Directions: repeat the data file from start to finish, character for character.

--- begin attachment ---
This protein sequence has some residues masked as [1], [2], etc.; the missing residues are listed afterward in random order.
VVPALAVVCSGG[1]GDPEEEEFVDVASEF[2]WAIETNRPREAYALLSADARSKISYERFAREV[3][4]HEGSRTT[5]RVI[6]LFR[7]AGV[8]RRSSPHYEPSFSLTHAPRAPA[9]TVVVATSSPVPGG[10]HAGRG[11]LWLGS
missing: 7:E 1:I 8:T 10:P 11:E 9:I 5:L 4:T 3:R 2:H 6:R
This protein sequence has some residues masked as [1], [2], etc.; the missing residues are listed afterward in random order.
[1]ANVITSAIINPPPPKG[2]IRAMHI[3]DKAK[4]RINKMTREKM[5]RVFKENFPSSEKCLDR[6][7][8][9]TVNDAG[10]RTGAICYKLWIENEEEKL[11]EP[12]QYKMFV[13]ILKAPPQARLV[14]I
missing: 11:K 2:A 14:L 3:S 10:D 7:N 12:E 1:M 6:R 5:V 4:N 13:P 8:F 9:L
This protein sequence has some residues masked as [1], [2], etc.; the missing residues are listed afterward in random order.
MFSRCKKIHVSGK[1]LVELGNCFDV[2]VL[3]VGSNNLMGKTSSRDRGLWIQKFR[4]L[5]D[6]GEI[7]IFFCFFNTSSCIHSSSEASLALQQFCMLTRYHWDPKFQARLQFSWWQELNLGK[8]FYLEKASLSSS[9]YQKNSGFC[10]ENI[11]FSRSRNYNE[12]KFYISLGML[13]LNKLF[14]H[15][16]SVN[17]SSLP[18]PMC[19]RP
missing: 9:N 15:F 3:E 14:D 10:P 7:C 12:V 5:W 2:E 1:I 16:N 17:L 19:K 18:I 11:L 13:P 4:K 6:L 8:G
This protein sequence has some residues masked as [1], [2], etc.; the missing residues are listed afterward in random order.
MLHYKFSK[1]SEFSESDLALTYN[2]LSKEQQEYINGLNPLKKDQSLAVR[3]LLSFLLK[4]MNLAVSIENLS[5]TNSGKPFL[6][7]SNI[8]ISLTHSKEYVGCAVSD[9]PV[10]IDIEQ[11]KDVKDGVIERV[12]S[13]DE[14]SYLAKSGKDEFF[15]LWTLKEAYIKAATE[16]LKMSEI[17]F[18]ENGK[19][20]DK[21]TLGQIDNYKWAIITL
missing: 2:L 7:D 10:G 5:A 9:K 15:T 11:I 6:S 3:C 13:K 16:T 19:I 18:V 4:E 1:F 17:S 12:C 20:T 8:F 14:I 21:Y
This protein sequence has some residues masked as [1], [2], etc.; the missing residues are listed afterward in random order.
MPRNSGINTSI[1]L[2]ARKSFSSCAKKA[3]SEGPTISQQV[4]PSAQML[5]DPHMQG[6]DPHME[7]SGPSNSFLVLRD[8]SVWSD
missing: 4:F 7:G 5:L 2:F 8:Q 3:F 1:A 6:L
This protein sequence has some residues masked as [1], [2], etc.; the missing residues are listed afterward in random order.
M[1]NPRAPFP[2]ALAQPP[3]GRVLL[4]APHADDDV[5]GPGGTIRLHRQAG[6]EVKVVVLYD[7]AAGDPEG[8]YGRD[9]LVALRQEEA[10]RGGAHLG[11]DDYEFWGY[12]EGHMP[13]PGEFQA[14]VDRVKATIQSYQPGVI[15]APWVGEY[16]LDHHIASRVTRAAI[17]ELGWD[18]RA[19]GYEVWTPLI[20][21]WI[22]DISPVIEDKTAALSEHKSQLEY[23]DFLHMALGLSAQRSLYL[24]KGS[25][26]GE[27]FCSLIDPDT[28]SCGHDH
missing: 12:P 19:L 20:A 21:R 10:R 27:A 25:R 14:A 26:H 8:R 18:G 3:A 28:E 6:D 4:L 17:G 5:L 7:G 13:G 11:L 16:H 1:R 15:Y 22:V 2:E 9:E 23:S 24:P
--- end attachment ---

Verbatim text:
This protein sequence has some residues masked as [1], [2], etc.; the missing residues are listed afterward in random order.
VVPALAVVCSGG[1]GDPEEEEFVDVASEF[2]WAIETNRPREAYALLSADARSKISYERFAREV[3][4]HEGSRTT[5]RVI[6]LFR[7]AGV[8]RRSSPHYEPSFSLTHAPRAPA[9]TVVVATSSPVPGG[10]HAGRG[11]LWLGS
missing: 7:E 1:I 8:T 10:P 11:E 9:I 5:L 4:T 3:R 2:H 6:R
This protein sequence has some residues masked as [1], [2], etc.; the missing residues are listed afterward in random order.
[1]ANVITSAIINPPPPKG[2]IRAMHI[3]DKAK[4]RINKMTREKM[5]RVFKENFPSSEKCLDR[6][7][8][9]TVNDAG[10]RTGAICYKLWIENEEEKL[11]EP[12]QYKMFV[13]ILKAPPQARLV[14]I
missing: 11:K 2:A 14:L 3:S 10:D 7:N 12:E 1:M 6:R 5:V 4:N 13:P 8:F 9:L
This protein sequence has some residues masked as [1], [2], etc.; the missing residues are listed afterward in random order.
MFSRCKKIHVSGK[1]LVELGNCFDV[2]VL[3]VGSNNLMGKTSSRDRGLWIQKFR[4]L[5]D[6]GEI[7]IFFCFFNTSSCIHSSSEASLALQQFCMLTRYHWDPKFQARLQFSWWQELNLGK[8]FYLEKASLSSS[9]YQKNSGFC[10]ENI[11]FSRSRNYNE[12]KFYISLGML[13]LNKLF[14]H[15][16]SVN[17]SSLP[18]PMC[19]RP
missing: 9:N 15:F 3:E 14:D 10:P 7:C 12:V 5:W 2:E 1:I 16:N 17:L 19:K 18:I 11:L 13:P 4:K 6:L 8:G
This protein sequence has some residues masked as [1], [2], etc.; the missing residues are listed afterward in random order.
MLHYKFSK[1]SEFSESDLALTYN[2]LSKEQQEYINGLNPLKKDQSLAVR[3]LLSFLLK[4]MNLAVSIENLS[5]TNSGKPFL[6][7]SNI[8]ISLTHSKEYVGCAVSD[9]PV[10]IDIEQ[11]KDVKDGVIERV[12]S[13]DE[14]SYLAKSGKDEFF[15]LWTLKEAYIKAATE[16]LKMSEI[17]F[18]ENGK[19][20]DK[21]TLGQIDNYKWAIITL
missing: 2:L 7:D 10:G 5:A 9:K 15:T 11:I 6:S 3:C 13:K 16:T 19:I 18:V 4:E 1:F 17:S 12:C 20:T 8:F 14:I 21:Y
This protein sequence has some residues masked as [1], [2], etc.; the missing residues are listed afterward in random order.
MPRNSGINTSI[1]L[2]ARKSFSSCAKKA[3]SEGPTISQQV[4]PSAQML[5]DPHMQG[6]DPHME[7]SGPSNSFLVLRD[8]SVWSD
missing: 4:F 7:G 5:L 2:F 8:Q 3:F 1:A 6:L
This protein sequence has some residues masked as [1], [2], etc.; the missing residues are listed afterward in random order.
M[1]NPRAPFP[2]ALAQPP[3]GRVLL[4]APHADDDV[5]GPGGTIRLHRQAG[6]EVKVVVLYD[7]AAGDPEG[8]YGRD[9]LVALRQEEA[10]RGGAHLG[11]DDYEFWGY[12]EGHMP[13]PGEFQA[14]VDRVKATIQSYQPGVI[15]APWVGEY[16]LDHHIASRVTRAAI[17]ELGWD[18]RA[19]GYEVWTPLI[20][21]WI[22]DISPVIEDKTAALSEHKSQLEY[23]DFLHMALGLSAQRSLYL[24]KGS[25][26]GE[27]FCSLIDPDT[28]SCGHDH
missing: 12:P 19:L 20:A 21:R 10:R 27:A 25:R 14:A 26:H 8:R 18:G 3:A 28:E 6:D 4:L 17:G 5:L 7:G 13:G 11:L 16:H 1:R 15:Y 22:V 2:E 9:E 23:S 24:P